CrossrefPubMedGoogle Scholar

3. Drake H.L., Daniel S.L. Physiology of the thermophilic acetogen Moorella thermoacetica. Research in Microbiology, 2004; 155(6): 869-883.
CrossrefPubMedGoogle Scholar

4. Drake H.L., Gossner A.S., Daniel S.L. Old acetogens, new light. Annals of the New York Academy of Sciences, 2008; 1125(1): 100-128.
CrossrefPubMedGoogle Scholar

5. Friedrich A.B., Antranikian G. Keratin Degradation by Fervidobacterium pennavorans, a Novel Thermophilic Anaerobic Species of the Order Thermotogales. Applied and environmental microbiology, 1996; 62(8): 2875-2882.
CrossrefPubMedGoogle Scholar

6. Green M.R., Sambrook J., Harbor C.S., MacCallum P. Molecular Cloning: Laboratory Manual, Fourth Edition. New York, USA: Cold Spring Harbor, 2012. 2028 pp.
Google Scholar

7. Harris D.S. Quantitative сhemical аnalysis. New York, USA: W H Freeman & Co, 2003. 125 p.

8. Islam M.A., Zengler K., Edwards E. A., Mahadevan R., Stephanopoulos G. Investigating Moorella thermoacetica metabolism with a genome-scale constraint-based metabolic model. Integrative Biology, 2015; 7(8): 869-882.
CrossrefPubMedGoogle Scholar

9. Jiang B., Henstra A.M., Paulo P.L., Balk M., Van Doesburg W., Stams A.J. Atypical one-carbon metabolism of an acetogenic and hydrogenogenic Moorella thermoacetica strain. Archives of Microbiology, 2009; 191(2): 123-131.
CrossrefPubMedGoogle Scholar

10. Kanoksilapatham W., Keawram Р. Diversity of Hyperthermophilic Bacteria Belonging to Order Thermotogales Thriving in Three Hot Springs in Thailand: Resources of Genes Encoding Thermostable Enzymes. Science, Engineering and Health Studies, 2013; 7(2): 17-38.
Google Scholar

11. Kerem Z., Bravdo B., Shoseyov O., Tugendhaft Y. Rapid liquid chromatography - ultraviolet determination of organic acids and phenolic compounds in red wine and must. Journal of Chromatography A, 2004; 1052(1-2): 211-215.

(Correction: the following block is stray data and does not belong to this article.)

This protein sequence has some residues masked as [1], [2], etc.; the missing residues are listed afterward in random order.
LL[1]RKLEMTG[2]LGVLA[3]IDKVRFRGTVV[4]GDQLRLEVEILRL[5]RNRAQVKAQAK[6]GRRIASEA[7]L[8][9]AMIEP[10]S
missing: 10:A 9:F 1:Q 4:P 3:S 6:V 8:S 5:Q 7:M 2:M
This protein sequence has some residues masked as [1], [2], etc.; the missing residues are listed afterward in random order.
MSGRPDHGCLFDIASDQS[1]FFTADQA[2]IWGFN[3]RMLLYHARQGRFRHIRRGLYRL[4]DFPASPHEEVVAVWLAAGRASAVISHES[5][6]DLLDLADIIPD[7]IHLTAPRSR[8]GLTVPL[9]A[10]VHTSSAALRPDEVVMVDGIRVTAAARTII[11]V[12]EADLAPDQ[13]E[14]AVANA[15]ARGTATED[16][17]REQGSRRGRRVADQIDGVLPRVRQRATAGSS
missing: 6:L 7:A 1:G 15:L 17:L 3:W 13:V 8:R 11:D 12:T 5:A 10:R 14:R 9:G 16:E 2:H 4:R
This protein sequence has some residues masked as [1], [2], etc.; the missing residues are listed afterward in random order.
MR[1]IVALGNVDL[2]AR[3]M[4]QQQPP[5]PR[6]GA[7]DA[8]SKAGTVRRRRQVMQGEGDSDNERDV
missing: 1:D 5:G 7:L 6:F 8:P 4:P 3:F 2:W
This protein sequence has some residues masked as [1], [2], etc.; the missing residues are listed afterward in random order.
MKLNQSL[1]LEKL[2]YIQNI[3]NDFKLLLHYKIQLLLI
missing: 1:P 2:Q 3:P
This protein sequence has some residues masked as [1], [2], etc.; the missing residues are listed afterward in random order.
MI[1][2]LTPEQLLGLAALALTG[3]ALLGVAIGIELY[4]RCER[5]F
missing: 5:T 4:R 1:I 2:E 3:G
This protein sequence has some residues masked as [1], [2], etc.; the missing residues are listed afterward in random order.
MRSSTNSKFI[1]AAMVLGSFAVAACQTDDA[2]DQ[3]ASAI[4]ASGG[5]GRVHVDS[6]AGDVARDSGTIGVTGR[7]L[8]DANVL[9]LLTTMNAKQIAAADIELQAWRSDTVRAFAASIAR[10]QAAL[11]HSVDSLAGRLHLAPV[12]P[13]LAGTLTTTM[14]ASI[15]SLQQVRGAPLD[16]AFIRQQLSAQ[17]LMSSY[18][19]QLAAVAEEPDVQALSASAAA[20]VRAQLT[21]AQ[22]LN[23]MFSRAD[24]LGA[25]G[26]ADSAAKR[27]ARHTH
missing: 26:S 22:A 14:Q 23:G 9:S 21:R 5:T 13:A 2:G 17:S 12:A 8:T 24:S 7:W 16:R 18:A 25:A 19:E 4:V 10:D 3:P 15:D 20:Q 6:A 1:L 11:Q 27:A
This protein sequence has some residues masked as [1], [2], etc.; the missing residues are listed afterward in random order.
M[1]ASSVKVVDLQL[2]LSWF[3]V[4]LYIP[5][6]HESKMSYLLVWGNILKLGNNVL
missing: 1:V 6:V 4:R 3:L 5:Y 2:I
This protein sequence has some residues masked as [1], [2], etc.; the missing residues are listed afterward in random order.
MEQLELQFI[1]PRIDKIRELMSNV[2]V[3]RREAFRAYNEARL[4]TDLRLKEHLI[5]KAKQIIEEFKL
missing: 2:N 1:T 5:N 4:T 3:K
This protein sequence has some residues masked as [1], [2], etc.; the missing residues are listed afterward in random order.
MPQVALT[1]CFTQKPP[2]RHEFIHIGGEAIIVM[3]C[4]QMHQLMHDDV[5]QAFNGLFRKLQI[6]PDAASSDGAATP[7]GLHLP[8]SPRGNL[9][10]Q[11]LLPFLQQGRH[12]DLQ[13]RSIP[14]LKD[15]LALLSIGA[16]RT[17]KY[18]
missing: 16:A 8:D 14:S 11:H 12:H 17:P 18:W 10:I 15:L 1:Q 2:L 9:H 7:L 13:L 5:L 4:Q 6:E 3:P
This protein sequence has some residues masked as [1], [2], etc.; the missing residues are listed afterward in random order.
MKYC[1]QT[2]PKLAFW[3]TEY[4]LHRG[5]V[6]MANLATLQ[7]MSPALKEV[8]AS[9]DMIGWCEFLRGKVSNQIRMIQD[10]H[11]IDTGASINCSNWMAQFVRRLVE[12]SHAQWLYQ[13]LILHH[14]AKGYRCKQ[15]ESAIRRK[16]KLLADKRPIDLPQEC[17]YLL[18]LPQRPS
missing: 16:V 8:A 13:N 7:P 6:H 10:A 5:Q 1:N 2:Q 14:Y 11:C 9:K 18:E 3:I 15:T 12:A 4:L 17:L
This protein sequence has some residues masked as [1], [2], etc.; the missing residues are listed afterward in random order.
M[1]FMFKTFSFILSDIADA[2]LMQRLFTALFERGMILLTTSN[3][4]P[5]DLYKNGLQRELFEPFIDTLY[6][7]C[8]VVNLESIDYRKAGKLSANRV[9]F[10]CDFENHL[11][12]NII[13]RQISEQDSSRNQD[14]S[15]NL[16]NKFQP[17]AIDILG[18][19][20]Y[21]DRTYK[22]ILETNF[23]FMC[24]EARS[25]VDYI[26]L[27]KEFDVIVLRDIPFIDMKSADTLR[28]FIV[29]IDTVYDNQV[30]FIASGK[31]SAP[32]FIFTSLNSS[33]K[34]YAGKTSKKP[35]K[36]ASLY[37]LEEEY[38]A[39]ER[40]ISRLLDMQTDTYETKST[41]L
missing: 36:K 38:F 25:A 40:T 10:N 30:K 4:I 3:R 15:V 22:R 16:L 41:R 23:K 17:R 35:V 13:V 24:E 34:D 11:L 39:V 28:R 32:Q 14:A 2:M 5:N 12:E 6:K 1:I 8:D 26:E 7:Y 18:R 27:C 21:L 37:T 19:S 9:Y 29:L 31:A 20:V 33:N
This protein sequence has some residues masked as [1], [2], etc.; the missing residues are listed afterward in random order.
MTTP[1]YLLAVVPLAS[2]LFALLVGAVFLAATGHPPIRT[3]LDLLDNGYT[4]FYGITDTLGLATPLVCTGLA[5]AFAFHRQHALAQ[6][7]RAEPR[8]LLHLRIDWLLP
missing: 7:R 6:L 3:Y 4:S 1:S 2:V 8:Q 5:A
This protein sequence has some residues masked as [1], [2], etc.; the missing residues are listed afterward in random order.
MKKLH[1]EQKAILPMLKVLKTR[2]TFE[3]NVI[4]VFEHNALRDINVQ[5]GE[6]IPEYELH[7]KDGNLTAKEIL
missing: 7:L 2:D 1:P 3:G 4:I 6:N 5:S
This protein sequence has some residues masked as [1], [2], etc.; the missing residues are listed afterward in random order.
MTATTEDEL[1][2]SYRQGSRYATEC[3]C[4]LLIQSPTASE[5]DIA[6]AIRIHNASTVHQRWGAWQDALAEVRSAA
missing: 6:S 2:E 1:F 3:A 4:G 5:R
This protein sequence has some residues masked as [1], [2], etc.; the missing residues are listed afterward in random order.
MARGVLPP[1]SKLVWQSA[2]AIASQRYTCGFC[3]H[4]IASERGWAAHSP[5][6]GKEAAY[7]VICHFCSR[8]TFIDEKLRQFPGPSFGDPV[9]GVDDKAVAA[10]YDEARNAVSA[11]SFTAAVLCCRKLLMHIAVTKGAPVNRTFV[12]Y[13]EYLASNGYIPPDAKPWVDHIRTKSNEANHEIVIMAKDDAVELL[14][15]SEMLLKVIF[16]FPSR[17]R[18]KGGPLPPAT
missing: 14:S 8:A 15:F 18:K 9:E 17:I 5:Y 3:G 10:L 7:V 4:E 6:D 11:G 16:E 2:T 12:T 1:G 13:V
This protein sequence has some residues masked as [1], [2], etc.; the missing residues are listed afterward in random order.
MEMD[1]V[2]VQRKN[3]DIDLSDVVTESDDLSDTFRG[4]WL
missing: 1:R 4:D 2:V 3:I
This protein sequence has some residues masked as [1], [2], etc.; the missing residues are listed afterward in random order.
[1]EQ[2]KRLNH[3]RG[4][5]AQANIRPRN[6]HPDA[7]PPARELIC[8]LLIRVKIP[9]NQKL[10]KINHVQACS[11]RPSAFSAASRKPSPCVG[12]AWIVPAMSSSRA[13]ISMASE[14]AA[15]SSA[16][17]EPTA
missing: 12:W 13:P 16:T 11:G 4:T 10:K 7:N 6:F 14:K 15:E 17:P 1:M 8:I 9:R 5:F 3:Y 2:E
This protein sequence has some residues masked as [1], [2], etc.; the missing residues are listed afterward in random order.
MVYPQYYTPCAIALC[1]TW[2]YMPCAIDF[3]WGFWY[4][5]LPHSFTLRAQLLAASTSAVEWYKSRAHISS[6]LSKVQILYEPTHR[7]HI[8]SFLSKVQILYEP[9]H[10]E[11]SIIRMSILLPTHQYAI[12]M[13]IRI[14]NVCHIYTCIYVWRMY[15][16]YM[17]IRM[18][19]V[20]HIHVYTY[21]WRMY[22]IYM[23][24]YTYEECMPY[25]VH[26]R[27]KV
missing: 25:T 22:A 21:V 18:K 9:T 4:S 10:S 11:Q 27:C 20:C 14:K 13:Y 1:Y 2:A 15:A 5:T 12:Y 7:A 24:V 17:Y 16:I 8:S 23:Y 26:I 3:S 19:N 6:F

CrossrefPubMedGoogle Scholar

12. Pierce E., Xie G., Barabote R.D., Saunders E., Han C.S., Detter J.C., Richardson P., Brettin T.S., Das А., Ljungdahl L.G., Ragsdale S.W. The complete genome sequence of Moorella thermoacetica (f. Сlostridium thermoacetica). Environmental Microbiology, 2008; 10(10): 2550-2573.
CrossrefPubMedPMCGoogle Scholar

13. Redl S., Poehlein A., Esser C., Bengelsdorf F.R., Jensen T., Jendresen C.B., Tindall B.J., Daniel R., Dьrre P., Nielsen A.T. Genome-Based Comparison of All Species of the Genus Moorella, and Status of the Species Moorella thermoacetica and Moorella thermoautotrophica. Frontiers in Microbiology, 2020; 17(10): 3070.
CrossrefPubMedPMCGoogle Scholar

14. Sugiyama M. Inc assignee. Reagent composition for measuring hydrogen sulfide and method for measuring hydrogen. United States Patent 6,340,596 B1. 2002 Jan 22.

15. Turner S., Pryer K.M., Miao V.P.W., Palmer J.D. Investigating deep phylogenetic relationships among cyanobacteria and plastids by small subunit rRNA sequence analysis. The Journal of Eukaryotic Microbiology, 1999; 46(4): 327-338.
CrossrefPubMedGoogle Scholar


  • There are currently no refbacks.

Copyright (c) 2021 O. M. Chayka, T. B. Peretyatko, A. A. Halushka

Creative Commons License
This work is licensed under a Creative Commons Attribution 4.0 International License.